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SONS OF THE PROPHETS, thought provoking, funny, but flawed at Dobama

Roy Berko

(Member, American Theatre Critics Association, Cleveland Critics Circle)

When it opened in New York last year, SONS OF THE PROPHET was called “the first important new play of the fall season”

As you watch Dobama’s production of Stephen Karam’s play, you may find yourself laughing, laughing at people in physical and psychological torture, and ask, “How can I be laughing at this?”

In contrast to what many think, the opposite of laughing is not crying.  The opposite of those closely related strong emotions is no emotion at all. Knowing this, Karam, a master at word usage and idea development, has crafted a character-centered piece that has pockets of humor, but never crosses the line into ridiculousness.  This is both the strength of the play and the weakness of the Dobama production.

We watch in horror as one calamity after another befalls a hapless group of good-willed, ill-fated characters.  No one is spared.  And, whether its God’s will, the fates, or an indifferent universe, these people wallow in misfortune and pain.

The plot of the play, which was a Pulitzer Prize finalist, centers on the Douaihys, an American Lebanese family living in Nazareth, Pennsylvania.  Brothers Joseph (29) and Charles (18), whose mother died when they were young, have been orphaned when their father dies, possibly because of a prank by Vin, a local football star.  Vin, in an initiation ritual, placed a plastic deer in the middle of a highway.  Mr. Douaihy, on the way home from work, swerved to avoid the deer and crashed his vehicle.  Taken to a hospital, he died of a heart attack.  Whether the death was the result of the accident is not medically clear, but the grief that results is vivid.

Joseph, a former Olympic level runner, is suffering from a series of illnesses, the cause of which medical tests can’t discover.  Is it MS, some other physical disease, or psychologically motivated?

In order to get insurance coverage, Joseph goes to work for Gloria, a book-packager, who has deep psychological problems.  Knowing that the Douaihys are distant relatives of the world’s third beat selling author, Kahilil Gibran, who wrote THE PROPHET, Gloria becomes obsessed about Joseph writing a tell-all family story.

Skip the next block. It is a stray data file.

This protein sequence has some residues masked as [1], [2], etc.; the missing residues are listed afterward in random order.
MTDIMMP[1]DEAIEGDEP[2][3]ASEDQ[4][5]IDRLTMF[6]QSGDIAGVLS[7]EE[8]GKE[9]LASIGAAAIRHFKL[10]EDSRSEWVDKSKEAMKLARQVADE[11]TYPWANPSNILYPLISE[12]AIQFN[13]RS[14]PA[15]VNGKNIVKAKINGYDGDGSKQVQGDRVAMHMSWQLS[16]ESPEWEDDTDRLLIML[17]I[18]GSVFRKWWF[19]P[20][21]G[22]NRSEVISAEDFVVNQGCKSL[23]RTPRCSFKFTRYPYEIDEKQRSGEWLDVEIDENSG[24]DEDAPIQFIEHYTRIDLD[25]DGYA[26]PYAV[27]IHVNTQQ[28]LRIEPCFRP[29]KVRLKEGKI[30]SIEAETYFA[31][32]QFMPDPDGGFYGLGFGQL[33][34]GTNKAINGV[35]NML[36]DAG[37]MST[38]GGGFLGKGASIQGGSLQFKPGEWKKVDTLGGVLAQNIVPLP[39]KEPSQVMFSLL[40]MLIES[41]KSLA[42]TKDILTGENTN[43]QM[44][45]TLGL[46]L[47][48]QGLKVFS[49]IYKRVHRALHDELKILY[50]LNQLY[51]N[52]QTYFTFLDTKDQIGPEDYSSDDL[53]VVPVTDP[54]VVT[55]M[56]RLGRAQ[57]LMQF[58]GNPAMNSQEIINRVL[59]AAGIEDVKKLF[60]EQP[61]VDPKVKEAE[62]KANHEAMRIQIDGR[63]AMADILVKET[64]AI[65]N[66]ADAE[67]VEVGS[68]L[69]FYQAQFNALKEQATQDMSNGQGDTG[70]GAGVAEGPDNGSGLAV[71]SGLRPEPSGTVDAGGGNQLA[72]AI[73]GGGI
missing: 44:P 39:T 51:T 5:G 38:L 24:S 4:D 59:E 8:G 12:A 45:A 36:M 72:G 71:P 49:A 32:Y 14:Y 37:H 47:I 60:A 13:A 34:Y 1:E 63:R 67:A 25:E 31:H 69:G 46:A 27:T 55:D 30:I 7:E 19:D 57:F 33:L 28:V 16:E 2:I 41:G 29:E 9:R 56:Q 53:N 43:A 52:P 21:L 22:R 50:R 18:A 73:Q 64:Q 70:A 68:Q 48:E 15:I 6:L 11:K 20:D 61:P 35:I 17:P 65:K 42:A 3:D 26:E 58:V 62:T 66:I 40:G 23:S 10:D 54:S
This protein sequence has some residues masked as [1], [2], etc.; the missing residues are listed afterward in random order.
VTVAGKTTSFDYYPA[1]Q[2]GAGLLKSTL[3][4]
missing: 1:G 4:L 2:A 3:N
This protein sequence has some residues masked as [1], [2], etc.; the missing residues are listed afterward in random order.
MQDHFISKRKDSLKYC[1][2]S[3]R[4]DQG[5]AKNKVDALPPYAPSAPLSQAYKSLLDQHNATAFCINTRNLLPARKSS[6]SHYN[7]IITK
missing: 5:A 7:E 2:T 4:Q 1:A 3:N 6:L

Obstinate, prejudiced, aging and ill, Uncle Bill, now the family patriarch, who is dependent on the boys for physical care, is opposed to revealing any family tales.

To add to the family dysfunction is the fact that the brothers are gay.

Based on self-pity, pain, and loneliness, Joseph has a sexual affair with Timothy, a gay reporter sent to write a story of the accident, with traumatic results.

Dobama’s production works on many levels, stumbles on others.

In an interesting staging device, the play uses floor projections, inspired by the chapter headings in Gibran’s THE PROPHET, to identify the sections of the script.

Chris Richards gives an excellent textured performance as the conflicted Joseph, who acts as the eye of the hurricane.  His emotions are raw, his thoughts and feelings clearly displayed.  Christopher Sanders, a Chris Coffer (TV’s FAME) look-alike, is spot-on as the mildly flamboyant Charles who is filled with teenage and personal angst.

Bernard Canepari is believable as the frustrated Uncle Bill.  Aaron Mucciolo stays close to the surface as Timothy.  Anne McEvoy travels the path between overacting and portraying the often hysterical Gloria with fidelity.  She never becomes a caricature, a danger with this type of role.  She is properly pitiful, while evoking the right amount of empathy.

Jonathan Jackson is not believable as Vin.  Laura Starnik and Jeanne Task, in spite of some outlandish wigs, and a confusing cross-dressing scene, effectively do as directed.

Director Scott Miller has paced the play well, and has helped most of the actors develop meaningful characters.  Unfortunately, the play stumbles in two important scenes.

In one segment, Van and the Douaihy family are appearing before the school board which is to determine whether the boy will be removed from the football team for his prank.  Rather than playing the scene as a message developing experience, Miller opts for a farcical interpretation.  The school board members are played as gossiping fools, Van reads his prepared message in a laugh provoking manner, and the acting goes over the reality line into farce.  The play is a drama with comic overtones, and this important message developing scene should definitely not be farcical!

The play’s last scene finds Joseph in a physical therapy center, interacting with Mrs. McAndrew, a favorite elementary school teacher.  The emotional bond between the two is obvious.  Unfortunately, the scene ends in midair…not with the required dénouement.   On opening night the audience was so unaware that the play was over they sat in silence waiting for the next scene and were visibly  surprised to see that the curtain call was enfolding.

CAPSULE JUDGEMENT:   SONS OF THE PHOPHET is a brilliant script which gets an acceptable production at Dobama.  It’s a shame because the quality of the material is superb, and the cast, with more focused guidance, was capable of living up to the positive hype a production of this script deserves.

SONS OF THE PROPHET runs through March 17, 2013  at Dobama Theatre.  Call 216-932-3396 or for tickets.